Choosing a First Waterfowl Shotgun for My Daughter

Choosing a First Waterfowl Shotgun for My Daughter

15783-Duck and Goose Update-harvesting birdsMy teenage daughter Logan is as much of an outdoor nut as I am. I brought her out last summer, at her insistence, to try her hand at fly fishing on the Dream Stream. This fall she is adamant she wants to accompany me on a Denver Front Range waterfowl hunting expedition. I love it! I don’t even have to push her to get involved. However, I do want to make sure it’s a good experience for her.

It’s up to me now to properly outfit her with a waterfowling gun that will be comfortable to use and have a manageable recoil, as well as one that’s easy to maneuver in the field. Most factory shotguns are designed with about 14 inches of stock after the trigger, set up for the average 5’10” male. Logan is a few inches shorter and likely does not have as much upper body strength, so these designs will not do. It is difficult to shoot successfully if the stock is too long. I will have to research manufacturers who produce shotguns with shorter stocks specifically for women.

I am considering starting Logan with a 20 gauge, at least until she gains some confidence in the field. I don’t want to curb her enthusiasm with the recoil from a 12 gauge. I am also planning to take her out for some clay shooting to model proper gun mounting and shooting stance. Logan will have to complete a hunter’s education course, so this works out perfectly with our next visit to Minturn Anglers in Denver. She is excited to sign up for their Colorado Waterfowl School, which will provide her with a half day of information about waterfowl hunting, as well as a morning of actual hunting in the field under the supervision of an expert guide from Minturn Anglers.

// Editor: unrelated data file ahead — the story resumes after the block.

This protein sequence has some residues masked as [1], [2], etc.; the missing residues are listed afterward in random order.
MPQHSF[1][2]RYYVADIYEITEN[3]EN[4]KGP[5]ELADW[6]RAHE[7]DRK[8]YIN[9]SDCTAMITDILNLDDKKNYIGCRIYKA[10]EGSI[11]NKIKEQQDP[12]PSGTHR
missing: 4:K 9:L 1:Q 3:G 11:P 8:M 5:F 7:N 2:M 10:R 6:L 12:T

I just know it is going to be an exciting hunting season!

It’s time to nail down your 2024 fly fishing trip with Minturn Anglers.

About the Author

Justin Nolan

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